Beefing up your pass and protection is never a bad idea, particularly in the first round. It all plays into Buono’s belief you must always win the line of scrimmage. This philosophy was a big reason the Lions led the entire CFL in rushing yards in 2016.
“Football, when it’s broken down to its simple situation, is one on one,” explained Buono. “I like to see that aspect of the game. I like to see the guys that want to compete and show mental and physical toughness.”
Should they elect to go offensive line with one of their two first round selections, there are a couple of prime candidates. Terry Fox High School product Mason Woods out of Idaho and Bethune-Cookman’s Dariusz Bladek are both projected to go in round one.
Marshall Ferguson of CFL.ca has the Lions nabbing Woods at number three in his final mock draft below. With the idea of starting four non-imports up front looking like a reality, having suitable backups for those spots who can also compete to start is an attractive idea. In addition, two of their Canadian starters from last year are gone: Shawn Gore to retirement and Jabar Westerman to Montreal. As far as wide receivers go, Carleton’s Nate Behar and McMaster’s Danny Vandervoort could both be viable options.
“We knew about Shawn’s intentions in the early off-season so that’s not something that’s caught us by surprise, said Buono.
“There are some good quality receivers and that’s a position that, at least we have for the past number of years, had two Canadian starters. When you have quality, you want to have good players come in and compete.”
Another interesting wrinkle each year is the fact many of the top Canadian prospects will have either landed with NFL squads or drawn enough interest south of the border that they may not commit to playing here right away.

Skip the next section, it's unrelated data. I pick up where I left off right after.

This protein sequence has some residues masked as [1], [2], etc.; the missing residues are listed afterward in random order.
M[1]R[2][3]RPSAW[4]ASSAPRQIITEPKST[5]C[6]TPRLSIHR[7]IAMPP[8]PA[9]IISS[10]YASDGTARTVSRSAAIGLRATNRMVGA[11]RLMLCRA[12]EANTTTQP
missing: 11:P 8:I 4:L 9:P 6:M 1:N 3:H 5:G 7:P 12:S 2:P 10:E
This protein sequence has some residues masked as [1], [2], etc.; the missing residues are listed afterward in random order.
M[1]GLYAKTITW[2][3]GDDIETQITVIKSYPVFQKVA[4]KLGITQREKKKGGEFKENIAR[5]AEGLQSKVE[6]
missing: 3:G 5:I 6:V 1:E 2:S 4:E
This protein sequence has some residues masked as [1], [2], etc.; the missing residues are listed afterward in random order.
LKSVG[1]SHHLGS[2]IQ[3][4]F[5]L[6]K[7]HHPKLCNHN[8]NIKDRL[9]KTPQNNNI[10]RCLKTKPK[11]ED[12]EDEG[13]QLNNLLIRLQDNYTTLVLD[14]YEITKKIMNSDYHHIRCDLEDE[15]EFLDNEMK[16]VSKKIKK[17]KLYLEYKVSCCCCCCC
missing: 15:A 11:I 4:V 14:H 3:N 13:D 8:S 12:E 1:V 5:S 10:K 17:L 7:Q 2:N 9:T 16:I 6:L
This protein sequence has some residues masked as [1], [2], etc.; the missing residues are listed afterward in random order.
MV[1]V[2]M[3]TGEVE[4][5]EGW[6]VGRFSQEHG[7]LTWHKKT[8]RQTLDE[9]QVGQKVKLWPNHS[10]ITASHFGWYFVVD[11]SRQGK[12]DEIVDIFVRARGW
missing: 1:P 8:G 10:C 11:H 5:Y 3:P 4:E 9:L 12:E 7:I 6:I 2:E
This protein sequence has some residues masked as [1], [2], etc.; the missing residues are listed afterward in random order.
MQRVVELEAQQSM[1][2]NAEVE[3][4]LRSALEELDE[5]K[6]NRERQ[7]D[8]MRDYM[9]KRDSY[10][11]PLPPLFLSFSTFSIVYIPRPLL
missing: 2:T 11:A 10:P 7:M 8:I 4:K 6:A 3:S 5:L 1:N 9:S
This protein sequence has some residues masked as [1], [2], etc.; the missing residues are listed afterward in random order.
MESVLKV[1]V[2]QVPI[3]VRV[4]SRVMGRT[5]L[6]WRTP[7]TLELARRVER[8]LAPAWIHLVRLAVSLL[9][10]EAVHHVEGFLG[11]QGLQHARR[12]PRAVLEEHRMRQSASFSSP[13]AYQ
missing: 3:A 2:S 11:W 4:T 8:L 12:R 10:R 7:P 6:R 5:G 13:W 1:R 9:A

Examples this year include offensive linemen Justin Senior (Mississippi State, drafted by Seattle), Jeff Gray (Manitoba, signed by Green Bay), slotback/tight end Anthony Auclair (Laval, signed by Tampa Bay) and defensive lineman Eli Ankou (UCLA, signed by Houston). In addition, SFU linebacker Jordan Herdman has a tryout lined up with Kansas City, while UBC receiver Alex Williams is being scouted by the New York Giants.
It is similar to Los Angeles Chargers offensive lineman Brett Boyko whom the Lions took a gamble on at 14th overall in 2015. He eventually signed with Philadelphia and was quickly snapped up by the Chargers upon his release. Boyko may never come to the CFL and that’s what makes it a risk. On the flip side, the Lions hold his Canadian rights forever.
It all adds up to Sunday being another intriguing draft day in the BC Lions war room. And for eight lucky prospects that will get the chance to don orange, it will serve as a dream come true. Just like it was for Lumbala several years ago.
“It is so awesome to see people getting drafted,” said Lumbala. “You see all of the hard work people put in and you understand why they cry.”
2017 BC Lions Selections
Round 1- 3rd overall (acquired last May in deal that sent Vernon Adams’ negotiating rights to Montreal)
Round 1- 7th overall
Round 2- 16th overall
Round 3- 24th overall
Round 4- 33rd overall
Round 5- 42nd overall
Round 6- 51st overall
Round 7- 60th overall
Round 8- 69th overall
Matt Baker: email@example.com